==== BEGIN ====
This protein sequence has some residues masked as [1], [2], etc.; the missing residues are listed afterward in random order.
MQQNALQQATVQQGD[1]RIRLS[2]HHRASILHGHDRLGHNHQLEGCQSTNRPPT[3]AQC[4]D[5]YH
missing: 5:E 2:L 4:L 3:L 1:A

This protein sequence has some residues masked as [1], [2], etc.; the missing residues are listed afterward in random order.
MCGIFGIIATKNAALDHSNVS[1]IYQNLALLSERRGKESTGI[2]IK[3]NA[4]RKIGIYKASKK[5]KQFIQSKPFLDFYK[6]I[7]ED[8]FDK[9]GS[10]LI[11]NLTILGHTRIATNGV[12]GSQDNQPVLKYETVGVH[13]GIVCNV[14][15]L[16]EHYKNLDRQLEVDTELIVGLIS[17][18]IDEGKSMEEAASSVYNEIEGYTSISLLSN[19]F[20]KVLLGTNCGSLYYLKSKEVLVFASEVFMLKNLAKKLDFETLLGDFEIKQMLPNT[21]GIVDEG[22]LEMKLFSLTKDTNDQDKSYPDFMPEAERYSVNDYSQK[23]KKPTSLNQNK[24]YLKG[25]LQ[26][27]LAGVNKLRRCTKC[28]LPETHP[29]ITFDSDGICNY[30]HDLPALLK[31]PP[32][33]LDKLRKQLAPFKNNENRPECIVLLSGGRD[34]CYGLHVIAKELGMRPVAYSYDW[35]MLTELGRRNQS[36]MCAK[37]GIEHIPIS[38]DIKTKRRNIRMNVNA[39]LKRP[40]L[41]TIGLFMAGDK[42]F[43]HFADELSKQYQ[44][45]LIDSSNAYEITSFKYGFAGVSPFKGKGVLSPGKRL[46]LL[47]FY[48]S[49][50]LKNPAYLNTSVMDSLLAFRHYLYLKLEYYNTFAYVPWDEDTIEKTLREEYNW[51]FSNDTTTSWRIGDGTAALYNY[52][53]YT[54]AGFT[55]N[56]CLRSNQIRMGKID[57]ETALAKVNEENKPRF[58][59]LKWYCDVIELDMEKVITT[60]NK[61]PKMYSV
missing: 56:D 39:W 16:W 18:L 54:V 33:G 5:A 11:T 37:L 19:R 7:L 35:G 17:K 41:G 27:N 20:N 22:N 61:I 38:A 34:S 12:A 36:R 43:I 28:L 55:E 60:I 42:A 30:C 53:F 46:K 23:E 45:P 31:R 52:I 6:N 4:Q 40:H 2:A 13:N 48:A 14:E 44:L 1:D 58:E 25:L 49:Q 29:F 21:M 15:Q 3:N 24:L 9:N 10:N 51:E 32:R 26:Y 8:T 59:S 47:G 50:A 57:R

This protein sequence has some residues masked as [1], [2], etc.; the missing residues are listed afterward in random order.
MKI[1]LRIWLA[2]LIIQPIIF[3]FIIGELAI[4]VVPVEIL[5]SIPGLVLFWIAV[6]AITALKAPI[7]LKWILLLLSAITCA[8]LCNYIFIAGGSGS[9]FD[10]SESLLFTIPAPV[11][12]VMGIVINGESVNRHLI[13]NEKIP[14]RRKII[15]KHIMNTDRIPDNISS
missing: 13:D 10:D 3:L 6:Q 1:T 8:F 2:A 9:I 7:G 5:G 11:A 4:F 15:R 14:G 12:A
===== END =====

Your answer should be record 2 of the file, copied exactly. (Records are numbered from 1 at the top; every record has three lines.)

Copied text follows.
This protein sequence has some residues masked as [1], [2], etc.; the missing residues are listed afterward in random order.
MCGIFGIIATKNAALDHSNVS[1]IYQNLALLSERRGKESTGI[2]IK[3]NA[4]RKIGIYKASKK[5]KQFIQSKPFLDFYK[6]I[7]ED[8]FDK[9]GS[10]LI[11]NLTILGHTRIATNGV[12]GSQDNQPVLKYETVGVH[13]GIVCNV[14][15]L[16]EHYKNLDRQLEVDTELIVGLIS[17][18]IDEGKSMEEAASSVYNEIEGYTSISLLSN[19]F[20]KVLLGTNCGSLYYLKSKEVLVFASEVFMLKNLAKKLDFETLLGDFEIKQMLPNT[21]GIVDEG[22]LEMKLFSLTKDTNDQDKSYPDFMPEAERYSVNDYSQK[23]KKPTSLNQNK[24]YLKG[25]LQ[26][27]LAGVNKLRRCTKC[28]LPETHP[29]ITFDSDGICNY[30]HDLPALLK[31]PP[32][33]LDKLRKQLAPFKNNENRPECIVLLSGGRD[34]CYGLHVIAKELGMRPVAYSYDW[35]MLTELGRRNQS[36]MCAK[37]GIEHIPIS[38]DIKTKRRNIRMNVNA[39]LKRP[40]L[41]TIGLFMAGDK[42]F[43]HFADELSKQYQ[44][45]LIDSSNAYEITSFKYGFAGVSPFKGKGVLSPGKRL[46]LL[47]FY[48]S[49][50]LKNPAYLNTSVMDSLLAFRHYLYLKLEYYNTFAYVPWDEDTIEKTLREEYNW[51]FSNDTTTSWRIGDGTAALYNY[52][53]YT[54]AGFT[55]N[56]CLRSNQIRMGKID[57]ETALAKVNEENKPRF[58][59]LKWYCDVIELDMEKVITT[60]NK[61]PKMYSV
missing: 56:D 39:W 16:W 18:L 54:V 33:G 5:A 11:T 37:L 19:R 7:L 35:G 17:K 41:G 27:N 20:N 22:N 61:I 38:A 34:S 12:A 36:R 43:I 28:L 55:E 60:I 42:A 30:C 53:F 46:K 23:E 45:P 31:R 52:I 6:N 4:Q 40:H 2:A 13:N 48:A 14:E 44:L 1:D 58:E 25:L 49:Q 29:F 21:M 15:Q 3:N 24:L 9:N 10:N 51:E 32:R 26:Y 8:T 59:S 47:G 50:A 57:R